Posco receives first shipment delivered by LNG carrier
Steelmaker Posco had 180,000 tons of iron ore shipped from Australia in a massive bunk carrier that runs on liquefied natural gas (LNG).
Measuring 292 meters (958 feet) in length, 45 meters in width and 24.8 meters in depth, Posco claims its HL Green bunk carrier is the largest existing LNG ship in the world.
“This is the first case in the world that an LNG-powered bunk carrier has operated on a route between countries,” the steelmaker said in a Thursday statement.
“HL Green” launched from Mokpo, South Jeolla, on its first journey last December to pick up iron ore from Australia. With the load, it returned to Gwangyang, South Jeolla, Wednesday, where Posco runs one of its largest production sites.
Using LNG in place of bunker oil can reduce emissions of sulfur oxide and nitrogen oxide by 99 and 85 percent each.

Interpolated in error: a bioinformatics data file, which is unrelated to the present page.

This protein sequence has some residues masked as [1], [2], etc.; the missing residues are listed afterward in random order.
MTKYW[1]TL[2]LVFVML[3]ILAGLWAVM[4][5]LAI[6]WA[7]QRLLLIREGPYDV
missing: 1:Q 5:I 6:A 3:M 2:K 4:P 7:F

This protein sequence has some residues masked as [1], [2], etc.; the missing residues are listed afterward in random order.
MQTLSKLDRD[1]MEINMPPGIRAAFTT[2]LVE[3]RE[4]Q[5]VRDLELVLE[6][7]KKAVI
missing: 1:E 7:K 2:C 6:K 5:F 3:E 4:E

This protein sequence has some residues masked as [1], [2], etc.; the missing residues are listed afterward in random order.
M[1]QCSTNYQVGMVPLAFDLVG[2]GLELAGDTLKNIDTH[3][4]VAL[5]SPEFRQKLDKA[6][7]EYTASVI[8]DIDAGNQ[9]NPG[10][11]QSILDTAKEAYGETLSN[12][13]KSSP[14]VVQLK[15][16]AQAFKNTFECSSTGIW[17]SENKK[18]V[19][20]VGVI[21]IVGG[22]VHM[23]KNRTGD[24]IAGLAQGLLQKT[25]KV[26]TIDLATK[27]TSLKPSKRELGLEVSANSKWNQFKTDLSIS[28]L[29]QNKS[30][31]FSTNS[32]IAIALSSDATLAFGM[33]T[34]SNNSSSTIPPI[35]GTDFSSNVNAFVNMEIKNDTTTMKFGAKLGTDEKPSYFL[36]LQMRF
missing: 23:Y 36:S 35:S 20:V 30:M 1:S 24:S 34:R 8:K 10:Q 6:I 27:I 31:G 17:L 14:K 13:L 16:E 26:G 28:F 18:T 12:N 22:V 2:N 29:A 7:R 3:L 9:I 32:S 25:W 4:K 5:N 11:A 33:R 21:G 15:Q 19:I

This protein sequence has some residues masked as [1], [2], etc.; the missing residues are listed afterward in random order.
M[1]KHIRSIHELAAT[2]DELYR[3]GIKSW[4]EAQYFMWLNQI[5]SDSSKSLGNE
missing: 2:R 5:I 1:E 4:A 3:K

The adoption of an eco-friendly carrier is in line with strengthening regulations. From last year, the International Maritime Organization (IMO) — the United Nations agency responsible for regulating shipping — has obliged ships to use marine fuel with a sulfur content of no more than 0.5 percent, from the previous 3.5 percent.
That meant shippers have to either replace their carriers with LNG-powered ships or install additional equipment to reduce sulfur emissions.
With domestic shipper H-Line Shipping, Posco decided in December 2018 to replace two of its bulk carriers dedicated to material transportation with LNG ships. While the direct owner of the ships is H-Line Shipping, Posco signed a long-term contract to ensure the two carriers will be used to transport the steelmaker’s materials.
Hyundai Samho Heavy Industries took charge of manufacturing the LNG-powered bulk carriers, while Posco also provided some of the materials needed for production that used to rely on imports.
The two LNG bulk carriers were completed in December last year. On Jan. 26, the other LNG carrier HL Eco will arrive in Korea with coal from Australia.
“We have 38 bulk carriers that ship material from overseas — as well as two replaced with LNG ships, we have installed desulfurizing equipment on 21 carriers,” Posco said. “For the remainder, we plan to make agreements with our shippers and shipbuilders to substitute them with an eco-friendly fleet in the future.”
BY SONG KYOUNG-SON [firstname.lastname@example.org]